Combine the blueberries, lavender flowers, cream and sugar in a pot and heat on medium heat stirring to dissolve the sugar. Simmer for about 5 minutes. The sugar will dissolve and the blueberries will start getting softer and cook. Stir in the bilberry powder, if using it. Just before it reaches boiling temperature, remove the mixture from the heat and blend with a hand blender. This will help to extract the full flavour from both the fruits and the lavender flowers that will have rehydrated in the warm cream. Pour this mixture through a sieve and discard the fruit skins and lavender flowers.

Warm up the milk and stir in drained softened gelatin that had been put in cold water to bloom. Add gelatin and milk mixture to blueberry mixture and stir. Divide between moulds and let set in the fridge for a minimum of 2 hours. To serve my blueberry lavender panna cotta I have flipped it onto serving plates and added white chocolate shavings on top. I really love the white chocolate blueberry combo.

Blueberry lavender panna cotta served on white plate. Lavender blueberry panna cotta. Blueberry lavender panna cotta.

Cooking with lavender

Lavender is a beautiful plant, with a scent that everybody can recognise. Its essential oil has calming properties and even the colour of the lavender flowers is very soothing. Largely used to scent toiletries and cleaning products, as well as air fresheners, laveder is also a lovely ingredient to use in the kitchen. Here are some lavender recipes for you to try:

Have you used lavender in your cooking before? Let me know in the comments! I would love to learn about your experience cooking with lavender.

Blueberry lavender panna cotta

A lovely panna cotta flavoured with lavender and blueberries and topped with white chocolate shavings.
Course Dessert
Cuisine Italian
Prep Time 10 minutes
Resting time 2 hours
Total Time 10 minutes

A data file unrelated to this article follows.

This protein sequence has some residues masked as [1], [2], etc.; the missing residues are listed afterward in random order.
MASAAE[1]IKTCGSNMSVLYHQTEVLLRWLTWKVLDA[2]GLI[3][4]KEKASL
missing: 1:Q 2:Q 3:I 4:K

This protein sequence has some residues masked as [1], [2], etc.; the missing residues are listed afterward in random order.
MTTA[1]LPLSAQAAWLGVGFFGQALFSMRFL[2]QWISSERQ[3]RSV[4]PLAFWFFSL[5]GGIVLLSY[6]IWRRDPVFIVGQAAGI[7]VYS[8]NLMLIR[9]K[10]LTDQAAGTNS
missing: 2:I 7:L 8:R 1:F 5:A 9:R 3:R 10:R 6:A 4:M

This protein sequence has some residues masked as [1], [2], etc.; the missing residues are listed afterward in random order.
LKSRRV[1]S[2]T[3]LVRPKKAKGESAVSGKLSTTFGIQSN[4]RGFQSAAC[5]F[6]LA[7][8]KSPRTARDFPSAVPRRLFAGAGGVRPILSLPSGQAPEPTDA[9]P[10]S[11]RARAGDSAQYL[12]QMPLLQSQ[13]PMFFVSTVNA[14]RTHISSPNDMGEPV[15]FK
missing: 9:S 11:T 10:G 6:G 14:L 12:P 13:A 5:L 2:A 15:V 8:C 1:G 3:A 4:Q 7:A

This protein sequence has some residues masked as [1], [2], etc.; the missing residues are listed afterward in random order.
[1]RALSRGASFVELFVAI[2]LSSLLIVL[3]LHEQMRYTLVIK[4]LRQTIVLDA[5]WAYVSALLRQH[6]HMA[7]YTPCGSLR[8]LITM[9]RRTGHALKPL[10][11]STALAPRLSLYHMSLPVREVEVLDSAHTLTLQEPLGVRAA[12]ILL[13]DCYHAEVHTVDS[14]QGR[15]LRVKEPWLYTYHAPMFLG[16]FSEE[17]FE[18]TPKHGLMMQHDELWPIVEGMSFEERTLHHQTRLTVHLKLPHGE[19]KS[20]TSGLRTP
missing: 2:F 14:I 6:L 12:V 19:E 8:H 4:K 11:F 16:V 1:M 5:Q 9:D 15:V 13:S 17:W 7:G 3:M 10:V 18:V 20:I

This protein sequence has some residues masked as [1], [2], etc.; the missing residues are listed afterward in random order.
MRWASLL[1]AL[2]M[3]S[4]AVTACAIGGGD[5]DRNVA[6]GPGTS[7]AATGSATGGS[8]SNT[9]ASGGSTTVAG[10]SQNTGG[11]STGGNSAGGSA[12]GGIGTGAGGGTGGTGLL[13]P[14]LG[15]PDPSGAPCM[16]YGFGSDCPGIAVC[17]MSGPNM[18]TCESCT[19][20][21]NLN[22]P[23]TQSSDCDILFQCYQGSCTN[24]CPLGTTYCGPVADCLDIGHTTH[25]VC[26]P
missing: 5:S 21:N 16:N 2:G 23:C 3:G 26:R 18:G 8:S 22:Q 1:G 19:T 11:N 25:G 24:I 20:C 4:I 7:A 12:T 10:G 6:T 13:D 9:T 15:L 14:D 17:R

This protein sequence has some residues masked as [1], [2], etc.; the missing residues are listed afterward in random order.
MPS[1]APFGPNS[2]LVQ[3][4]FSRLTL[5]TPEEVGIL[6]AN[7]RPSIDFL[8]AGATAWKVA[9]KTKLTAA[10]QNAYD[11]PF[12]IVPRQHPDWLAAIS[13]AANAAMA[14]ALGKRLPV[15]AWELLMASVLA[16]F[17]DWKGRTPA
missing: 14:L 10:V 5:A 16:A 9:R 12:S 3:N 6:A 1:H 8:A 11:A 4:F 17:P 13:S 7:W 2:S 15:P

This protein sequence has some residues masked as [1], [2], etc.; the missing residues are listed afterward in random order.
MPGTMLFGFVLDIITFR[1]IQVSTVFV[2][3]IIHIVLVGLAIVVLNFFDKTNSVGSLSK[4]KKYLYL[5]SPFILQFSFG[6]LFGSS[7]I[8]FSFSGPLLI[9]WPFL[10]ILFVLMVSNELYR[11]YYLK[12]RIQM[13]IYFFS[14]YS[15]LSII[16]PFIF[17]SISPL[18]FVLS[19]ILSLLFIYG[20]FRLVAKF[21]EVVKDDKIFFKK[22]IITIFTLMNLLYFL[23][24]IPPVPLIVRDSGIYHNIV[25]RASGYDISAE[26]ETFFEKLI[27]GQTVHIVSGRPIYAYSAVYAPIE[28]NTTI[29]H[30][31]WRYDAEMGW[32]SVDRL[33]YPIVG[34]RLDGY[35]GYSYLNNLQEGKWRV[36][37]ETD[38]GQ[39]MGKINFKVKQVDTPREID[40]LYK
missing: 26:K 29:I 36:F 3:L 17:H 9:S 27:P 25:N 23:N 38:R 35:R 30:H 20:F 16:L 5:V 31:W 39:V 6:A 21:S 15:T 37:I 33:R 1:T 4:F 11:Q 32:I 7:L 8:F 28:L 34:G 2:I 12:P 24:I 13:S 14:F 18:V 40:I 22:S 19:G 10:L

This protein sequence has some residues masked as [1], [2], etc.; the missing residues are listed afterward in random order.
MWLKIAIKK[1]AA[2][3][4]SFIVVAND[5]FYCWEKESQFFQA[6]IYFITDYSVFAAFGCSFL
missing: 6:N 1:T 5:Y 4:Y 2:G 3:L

Servings 4 people
Author Eva


  • 400 ml heavy cream
  • 80 ml full fat milk
  • 90 g sugar
  • 7 g gelatin (4 sheets)
  • 1 tsp dried lavender flowers
  • 100 g fresh blueberries
  • 1 tsp dried bilberry powder (optional)
  • 20 g white chocolate shavings


  • Soak the gelatin in cold water and let it bloom. In a saucepan combine cream, sugar, lavender flowers and blueberries and set on medium heat. Cook the mixture for 4-5 minutes stirring to dissolve the sugar. Stir in the dried bilberry powder. As the mixture heats, the blueberries will start to cook and break; keep stirring for a couple more minutes. Remove from the heat just before it reaches boiling temperature. With a hand blender give the mixture a quick blend to fully smash the blueberries and extract their flavour.
  • Pour the mixture through a sieve and discard lavender flowers and blueberry skins. Warm the milk and stir in the drained softened gelatin. Stir gelatin mixture into blueberry mixture. Divide final mixture between moulds and let set in the fridge for a minimum of 2 hours.
  • Serve the panna cotta cold, with white chocolate shavings on top.


The dried bilberry powder is not a mandatory ingredient, but it helps to naturally enhance the purple colour of the panna cotta. The North American variety of blueberry has a light green flesh, as opposed to the dark purple pulp of European bilberries. Panna cotta made with blueberries may result quite pale in colour, as compared to the same recipe made with bilberries. Instead of adding artificial colouring, the powder of dried bilberries is added in this recipe.